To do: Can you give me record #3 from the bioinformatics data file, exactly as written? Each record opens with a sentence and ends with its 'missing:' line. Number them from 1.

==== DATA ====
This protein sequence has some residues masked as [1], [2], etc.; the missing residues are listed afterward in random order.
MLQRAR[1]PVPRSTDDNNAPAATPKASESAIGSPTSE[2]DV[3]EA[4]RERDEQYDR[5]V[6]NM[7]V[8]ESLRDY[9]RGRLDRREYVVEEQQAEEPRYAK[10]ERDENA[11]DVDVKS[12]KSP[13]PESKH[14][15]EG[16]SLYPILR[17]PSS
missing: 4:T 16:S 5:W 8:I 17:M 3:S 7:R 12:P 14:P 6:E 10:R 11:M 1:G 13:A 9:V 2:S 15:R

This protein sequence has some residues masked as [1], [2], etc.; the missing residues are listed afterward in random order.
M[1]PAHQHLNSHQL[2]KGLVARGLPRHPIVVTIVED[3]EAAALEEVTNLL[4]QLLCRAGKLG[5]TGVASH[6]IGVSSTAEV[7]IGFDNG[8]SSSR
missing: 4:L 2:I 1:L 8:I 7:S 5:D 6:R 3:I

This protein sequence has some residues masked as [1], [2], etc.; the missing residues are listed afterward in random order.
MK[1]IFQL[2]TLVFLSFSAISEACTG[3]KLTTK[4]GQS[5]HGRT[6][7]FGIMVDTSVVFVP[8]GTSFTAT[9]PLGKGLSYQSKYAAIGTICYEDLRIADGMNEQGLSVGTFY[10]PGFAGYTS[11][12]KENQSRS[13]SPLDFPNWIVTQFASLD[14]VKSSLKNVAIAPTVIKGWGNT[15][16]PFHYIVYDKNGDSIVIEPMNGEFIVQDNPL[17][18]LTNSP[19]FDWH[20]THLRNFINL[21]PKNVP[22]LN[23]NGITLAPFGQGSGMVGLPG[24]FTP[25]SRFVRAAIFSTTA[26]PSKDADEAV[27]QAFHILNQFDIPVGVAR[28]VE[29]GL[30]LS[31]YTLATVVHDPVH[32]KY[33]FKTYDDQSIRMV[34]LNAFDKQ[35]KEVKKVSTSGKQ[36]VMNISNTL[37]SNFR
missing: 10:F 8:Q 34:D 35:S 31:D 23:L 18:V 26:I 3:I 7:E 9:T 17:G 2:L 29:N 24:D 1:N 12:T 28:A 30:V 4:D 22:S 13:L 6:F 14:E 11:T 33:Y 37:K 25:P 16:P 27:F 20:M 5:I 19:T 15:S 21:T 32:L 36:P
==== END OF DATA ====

This protein sequence has some residues masked as [1], [2], etc.; the missing residues are listed afterward in random order.
MK[1]IFQL[2]TLVFLSFSAISEACTG[3]KLTTK[4]GQS[5]HGRT[6][7]FGIMVDTSVVFVP[8]GTSFTAT[9]PLGKGLSYQSKYAAIGTICYEDLRIADGMNEQGLSVGTFY[10]PGFAGYTS[11][12]KENQSRS[13]SPLDFPNWIVTQFASLD[14]VKSSLKNVAIAPTVIKGWGNT[15][16]PFHYIVYDKNGDSIVIEPMNGEFIVQDNPL[17][18]LTNSP[19]FDWH[20]THLRNFINL[21]PKNVP[22]LN[23]NGITLAPFGQGSGMVGLPG[24]FTP[25]SRFVRAAIFSTTA[26]PSKDADEAV[27]QAFHILNQFDIPVGVAR[28]VE[29]GL[30]LS[31]YTLATVVHDPVH[32]KY[33]FKTYDDQSIRMV[34]LNAFDKQ[35]KEVKKVSTSGKQ[36]VMNISNTL[37]SNFR
missing: 10:F 8:Q 34:D 35:S 31:D 23:L 18:V 26:I 3:I 7:E 9:T 17:G 2:L 29:N 24:D 1:N 12:T 28:A 30:V 4:D 22:S 13:L 6:F 14:E 11:T 33:Y 37:K 25:P 16:P 27:F 20:M 5:I 19:T 15:S 21:T 32:L 36:P